BLUES HALL OF FAME – ABOUT/Inductions 2018-05-18T17:41:00+00:00

Blues Hall of Fame

BHOF Inductee Sam Lay (Photo by Jay Skolnick)

Making a Mark in Blues History

The Blues Hall of Fame honors those who have made the Blues timeless through performance, documentation, and recording. Since its inception in 1980, The Blues Foundation has inducted new members annually into the Blues Hall of Fame for their historical contribution, impact, and overall influence on the Blues. Members are inducted into the Blues Hall of Fame in five categories: Performers, Individuals, Classic of Blues Literature, Classic of Blues Recording (Song), and Classic of Blues Recording (Album). Since 1980, The Blues Foundation has inducted over 400 industry professionals, recordings, and literature into the Blues Hall of Fame. Of the 130 performer inductees, 120 of them are African-American.

An anonymous committee of Blues scholars and experts representing all subsets of Blues music convenes each year to review potential Blues Hall of Fame candidates. Recommendations are shared with the committee via The Blues Foundation offices, but we do not accept active campaigns for any potential inductee in order to keep this process fair, devoid of political overtones, and based upon actual contributions rather than individual popularity. Candidates selected for induction are determined exclusively on their body of work over their lifetime. Names of all inductees are released to the public each spring.  The Blues Foundation hosts a special Blues Hall of Fame Induction ceremony, held annually on the evening before The Blues Music Awards, as a ticketed event open to the public.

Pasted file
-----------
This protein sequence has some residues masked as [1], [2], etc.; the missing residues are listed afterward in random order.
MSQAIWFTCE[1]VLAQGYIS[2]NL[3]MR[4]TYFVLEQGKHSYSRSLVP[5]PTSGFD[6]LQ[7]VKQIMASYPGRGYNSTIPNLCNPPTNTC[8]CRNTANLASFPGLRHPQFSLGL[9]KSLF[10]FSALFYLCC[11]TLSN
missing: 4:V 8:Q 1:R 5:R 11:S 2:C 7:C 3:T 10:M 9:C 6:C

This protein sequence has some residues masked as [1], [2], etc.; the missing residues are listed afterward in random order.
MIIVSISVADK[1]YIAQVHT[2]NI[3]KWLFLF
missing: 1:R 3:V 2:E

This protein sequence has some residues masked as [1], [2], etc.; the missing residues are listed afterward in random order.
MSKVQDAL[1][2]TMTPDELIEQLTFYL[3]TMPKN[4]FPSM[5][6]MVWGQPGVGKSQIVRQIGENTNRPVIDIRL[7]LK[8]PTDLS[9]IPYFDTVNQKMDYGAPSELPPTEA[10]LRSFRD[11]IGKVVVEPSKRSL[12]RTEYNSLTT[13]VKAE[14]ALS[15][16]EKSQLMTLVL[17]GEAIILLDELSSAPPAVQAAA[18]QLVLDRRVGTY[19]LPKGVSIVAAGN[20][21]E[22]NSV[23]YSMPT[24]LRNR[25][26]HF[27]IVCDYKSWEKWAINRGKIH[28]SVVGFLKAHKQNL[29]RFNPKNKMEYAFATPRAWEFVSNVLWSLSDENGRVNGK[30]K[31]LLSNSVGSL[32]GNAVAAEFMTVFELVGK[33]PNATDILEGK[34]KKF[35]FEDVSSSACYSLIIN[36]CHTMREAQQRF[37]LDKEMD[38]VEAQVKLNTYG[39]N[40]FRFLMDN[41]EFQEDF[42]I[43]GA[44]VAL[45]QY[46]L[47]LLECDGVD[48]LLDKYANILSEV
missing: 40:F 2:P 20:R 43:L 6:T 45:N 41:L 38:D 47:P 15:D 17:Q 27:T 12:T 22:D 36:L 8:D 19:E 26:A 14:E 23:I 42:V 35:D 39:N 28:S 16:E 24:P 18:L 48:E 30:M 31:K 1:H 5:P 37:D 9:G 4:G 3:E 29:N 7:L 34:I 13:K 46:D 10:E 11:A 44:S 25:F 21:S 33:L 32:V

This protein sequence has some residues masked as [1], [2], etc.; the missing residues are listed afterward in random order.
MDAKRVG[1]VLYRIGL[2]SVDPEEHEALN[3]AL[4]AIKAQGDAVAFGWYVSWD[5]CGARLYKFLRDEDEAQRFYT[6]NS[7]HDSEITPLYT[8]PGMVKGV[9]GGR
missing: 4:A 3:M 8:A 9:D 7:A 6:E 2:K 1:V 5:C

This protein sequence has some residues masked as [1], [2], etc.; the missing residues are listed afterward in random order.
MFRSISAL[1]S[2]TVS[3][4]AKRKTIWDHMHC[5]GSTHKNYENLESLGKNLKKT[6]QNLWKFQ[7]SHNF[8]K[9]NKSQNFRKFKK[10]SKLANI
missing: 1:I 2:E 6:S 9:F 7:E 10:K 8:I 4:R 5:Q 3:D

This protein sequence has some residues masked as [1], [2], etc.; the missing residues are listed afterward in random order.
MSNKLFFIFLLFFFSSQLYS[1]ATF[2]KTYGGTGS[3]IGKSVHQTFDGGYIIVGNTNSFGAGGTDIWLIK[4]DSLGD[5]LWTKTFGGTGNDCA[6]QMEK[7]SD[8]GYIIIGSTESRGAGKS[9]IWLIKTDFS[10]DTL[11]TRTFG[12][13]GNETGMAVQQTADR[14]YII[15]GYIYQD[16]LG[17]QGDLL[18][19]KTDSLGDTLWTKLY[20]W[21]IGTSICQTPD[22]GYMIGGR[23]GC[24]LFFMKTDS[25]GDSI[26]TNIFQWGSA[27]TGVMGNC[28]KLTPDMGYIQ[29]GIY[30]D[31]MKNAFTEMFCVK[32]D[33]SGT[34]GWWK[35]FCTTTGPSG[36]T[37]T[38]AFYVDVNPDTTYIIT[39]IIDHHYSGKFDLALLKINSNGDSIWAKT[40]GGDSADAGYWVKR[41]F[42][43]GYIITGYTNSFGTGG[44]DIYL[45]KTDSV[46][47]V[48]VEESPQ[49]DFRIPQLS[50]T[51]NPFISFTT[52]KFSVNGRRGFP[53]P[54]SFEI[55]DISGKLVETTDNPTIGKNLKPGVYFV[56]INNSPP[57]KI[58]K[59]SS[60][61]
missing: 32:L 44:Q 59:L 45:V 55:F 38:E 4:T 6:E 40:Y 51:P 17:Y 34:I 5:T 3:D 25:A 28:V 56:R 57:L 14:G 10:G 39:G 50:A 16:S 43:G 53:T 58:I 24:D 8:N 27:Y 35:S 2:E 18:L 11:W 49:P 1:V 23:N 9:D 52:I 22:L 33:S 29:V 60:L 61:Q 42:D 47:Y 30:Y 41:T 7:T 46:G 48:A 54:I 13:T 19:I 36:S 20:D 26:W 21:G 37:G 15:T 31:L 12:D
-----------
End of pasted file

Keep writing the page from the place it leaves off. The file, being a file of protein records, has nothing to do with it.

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The Blues Hall of Fame Museum

Opened on May 8, 2015, the Blues Hall of Fame Museum serves the community as a center for people to enjoy physical exhibits honoring the legends of Blues. Located in downtown Memphis – across the street from the National Civil Rights Museum – the museum holds the history and music of Blues greats for visitors to enjoy year-round.

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2018 Blues Hall of Fame Inductees

PERFORMERS

The Aces were a crucial band in the Chicago blues music scene. The core members were brothers Louis and Dave Myers and their longtime friend Fred Below. Louis played guitar, Dave played bass, and Below was the drummer. They first rose to prominence backing Little Walter, forming one of the most exciting blues combos of the early ’50s. While the Aces were only a unit together for a few years, the Myers brothers and Below all enjoyed lengthy careers as musicians. Their long list of credits include working with Jimmy Reed, Sonny Boy Williamson, Howlin’ Wolf, Muddy Waters, Otis Rush, John Lee Hooker, Louis Jordan, and Koko Taylor. Below was a major influence on Sam Lay and their inductions this year mark the first two Chicago drummers to become part of the Blues Hall of Fame.